Global pharmaceutical firm Pfizer has reported a slip in profits amid mounting speculation it will try to bolster its business with a hostile bid for British firm AstraZeneca.

Pfizer, led by Scotsman Ian Read, 60, is struggling as the patents on many of its drugs gradually expire.

Yesterday the Viagra manufacturer revealed profits of $2.3bn (£1.4bn) for the first quarter of this year - down 15% on 12 months ago.

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As pressure mounts on the UK Government it is thought a hostile bid for AstraZeneca - which has 6700 UK staff and 51,000m worldwide - could be announced as early as today.

It could lead to calls for the potential takeover to be referred to the competition authorities.

Announcing the results Mr Read, chairman and chief executive of the US-based Pfizer, said: "I continue to see attractive opportunities to pursue profitable revenue expansion, both organically and through prudent business development."

Last week AstraZeneca rejected a £63 billion takeover offer from Pfizer, saying that it substantially undervalued the business.

At the weekend the proposal triggered a political row as Ed Miliband accused David Cameron of being a "cheerleader" for Pfizer.

He has written to the Prime Minister demanding a "stronger role by the UK Government" in the deal, which has the potential to create the world's biggest drugs company.

Mr Miliband said: "No other country in the world would be waving this bid through, nodding it through, on the basis of pretty weak assurances from Pfizer who have a pretty dubious record in this country and [with] other takeovers."

The Labour leader has also demanded a full assessment of the bid and is urging a review of the impact on Britain's pharmaceutical sector, science base and jobs.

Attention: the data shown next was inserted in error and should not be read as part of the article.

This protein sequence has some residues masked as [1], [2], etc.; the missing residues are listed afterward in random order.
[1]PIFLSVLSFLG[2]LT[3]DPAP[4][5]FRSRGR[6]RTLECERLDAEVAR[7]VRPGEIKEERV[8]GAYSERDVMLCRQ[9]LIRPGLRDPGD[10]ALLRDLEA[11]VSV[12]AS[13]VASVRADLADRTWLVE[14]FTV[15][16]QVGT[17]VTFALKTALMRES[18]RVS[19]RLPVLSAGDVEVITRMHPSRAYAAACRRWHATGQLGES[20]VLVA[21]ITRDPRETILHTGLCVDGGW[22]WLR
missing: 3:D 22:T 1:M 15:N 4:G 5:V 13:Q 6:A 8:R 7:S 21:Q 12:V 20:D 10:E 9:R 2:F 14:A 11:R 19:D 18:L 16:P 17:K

Liberal Democrat Business Secretary Vince Cable has indicated he is sympathetic to those calls.

He is also considering reforms to the "public interest test" for corporate takeovers.

It follows a call last week from former Tory cabinet minister Lord Heseltine for ministers to have greater powers to block bids if they do not consider them to be in the public interest.

Mr Cable said that while the British competition and merger regime was non-political, "there is an important national interest here".

He said that he welcomed a letter last week from Mr Read to the Prime Minister promising to protect jobs at AstraZeneca in the UK for five years unless "circumstances significantly change".

Mr Cable said: "Obviously there is a lot of small print to study, the question about how these obligations are binding."

But he insisted that the UK Government was "strictly neutral" between the two companies.

Conservative Party chairman Grant Shapps hit back at Mr Miliband accusing the leader of "playing politics with people's jobs" and being "anti-business in every single way".

But he added: "We are going to have tests which ensure that this get-together becomes a great Anglo-American project or it doesn't happen."

Downing Street has said that it has made clear to Pfizer that its interest is in maintaining UK jobs.